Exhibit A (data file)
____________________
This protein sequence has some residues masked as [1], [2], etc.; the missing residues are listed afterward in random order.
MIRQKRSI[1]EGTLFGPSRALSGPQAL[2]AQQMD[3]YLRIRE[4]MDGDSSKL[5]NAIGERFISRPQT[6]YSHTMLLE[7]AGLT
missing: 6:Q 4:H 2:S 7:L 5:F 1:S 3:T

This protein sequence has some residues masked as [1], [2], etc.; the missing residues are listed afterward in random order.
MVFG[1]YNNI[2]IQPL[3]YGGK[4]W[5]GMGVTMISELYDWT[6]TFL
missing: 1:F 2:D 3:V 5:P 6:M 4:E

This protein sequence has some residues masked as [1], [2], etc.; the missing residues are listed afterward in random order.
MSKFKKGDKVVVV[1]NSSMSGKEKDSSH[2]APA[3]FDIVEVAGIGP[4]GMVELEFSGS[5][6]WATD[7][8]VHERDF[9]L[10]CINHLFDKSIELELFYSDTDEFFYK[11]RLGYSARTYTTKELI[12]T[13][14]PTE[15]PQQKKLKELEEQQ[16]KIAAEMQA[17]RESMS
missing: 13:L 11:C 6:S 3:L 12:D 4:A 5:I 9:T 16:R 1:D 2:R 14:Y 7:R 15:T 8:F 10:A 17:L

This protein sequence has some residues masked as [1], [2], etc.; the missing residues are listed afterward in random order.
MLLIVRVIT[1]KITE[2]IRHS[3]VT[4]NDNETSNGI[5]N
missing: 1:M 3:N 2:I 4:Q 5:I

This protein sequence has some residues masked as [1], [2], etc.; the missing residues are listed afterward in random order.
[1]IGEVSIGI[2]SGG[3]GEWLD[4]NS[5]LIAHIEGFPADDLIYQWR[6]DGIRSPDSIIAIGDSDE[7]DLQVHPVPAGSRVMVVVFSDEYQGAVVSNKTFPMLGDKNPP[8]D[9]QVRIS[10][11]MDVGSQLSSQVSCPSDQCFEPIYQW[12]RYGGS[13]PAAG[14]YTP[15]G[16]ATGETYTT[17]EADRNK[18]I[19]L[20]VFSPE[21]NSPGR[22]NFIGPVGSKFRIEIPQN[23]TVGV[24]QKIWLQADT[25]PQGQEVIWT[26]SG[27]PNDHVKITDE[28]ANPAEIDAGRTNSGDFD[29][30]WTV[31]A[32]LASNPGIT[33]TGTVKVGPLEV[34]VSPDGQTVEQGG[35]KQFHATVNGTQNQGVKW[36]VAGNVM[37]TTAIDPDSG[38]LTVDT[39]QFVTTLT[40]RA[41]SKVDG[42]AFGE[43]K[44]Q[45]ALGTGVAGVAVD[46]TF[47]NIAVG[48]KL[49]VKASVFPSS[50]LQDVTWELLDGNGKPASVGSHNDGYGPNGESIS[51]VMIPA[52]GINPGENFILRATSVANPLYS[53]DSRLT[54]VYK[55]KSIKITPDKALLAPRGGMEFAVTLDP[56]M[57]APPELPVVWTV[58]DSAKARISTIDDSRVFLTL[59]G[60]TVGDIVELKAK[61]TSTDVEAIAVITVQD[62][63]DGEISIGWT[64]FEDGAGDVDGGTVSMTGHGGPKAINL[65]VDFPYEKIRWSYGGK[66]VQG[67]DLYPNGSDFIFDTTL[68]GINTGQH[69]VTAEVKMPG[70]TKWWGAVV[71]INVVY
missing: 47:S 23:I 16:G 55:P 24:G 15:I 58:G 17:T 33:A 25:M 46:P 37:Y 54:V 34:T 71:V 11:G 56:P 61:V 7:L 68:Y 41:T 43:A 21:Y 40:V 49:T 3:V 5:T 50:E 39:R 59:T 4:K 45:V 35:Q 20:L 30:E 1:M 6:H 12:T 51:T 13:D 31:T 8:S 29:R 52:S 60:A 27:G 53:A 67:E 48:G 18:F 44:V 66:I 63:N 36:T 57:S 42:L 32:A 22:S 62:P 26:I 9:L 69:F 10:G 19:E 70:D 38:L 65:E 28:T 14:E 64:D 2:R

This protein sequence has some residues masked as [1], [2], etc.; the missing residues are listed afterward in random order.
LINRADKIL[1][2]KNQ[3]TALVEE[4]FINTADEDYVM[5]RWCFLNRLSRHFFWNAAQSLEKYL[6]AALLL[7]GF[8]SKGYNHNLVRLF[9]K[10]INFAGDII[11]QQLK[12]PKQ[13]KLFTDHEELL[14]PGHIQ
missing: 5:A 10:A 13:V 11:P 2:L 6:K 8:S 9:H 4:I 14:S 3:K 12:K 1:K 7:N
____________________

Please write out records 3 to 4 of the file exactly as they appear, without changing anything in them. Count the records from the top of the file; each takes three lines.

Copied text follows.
This protein sequence has some residues masked as [1], [2], etc.; the missing residues are listed afterward in random order.
MSKFKKGDKVVVV[1]NSSMSGKEKDSSH[2]APA[3]FDIVEVAGIGP[4]GMVELEFSGS[5][6]WATD[7][8]VHERDF[9]L[10]CINHLFDKSIELELFYSDTDEFFYK[11]RLGYSARTYTTKELI[12]T[13][14]PTE[15]PQQKKLKELEEQQ[16]KIAAEMQA[17]RESMS
missing: 13:L 11:C 6:S 3:L 12:D 4:A 5:I 9:T 16:R 1:D 2:R 14:Y 7:R 15:T 8:F 10:A 17:L

This protein sequence has some residues masked as [1], [2], etc.; the missing residues are listed afterward in random order.
MLLIVRVIT[1]KITE[2]IRHS[3]VT[4]NDNETSNGI[5]N
missing: 1:M 3:N 2:I 4:Q 5:I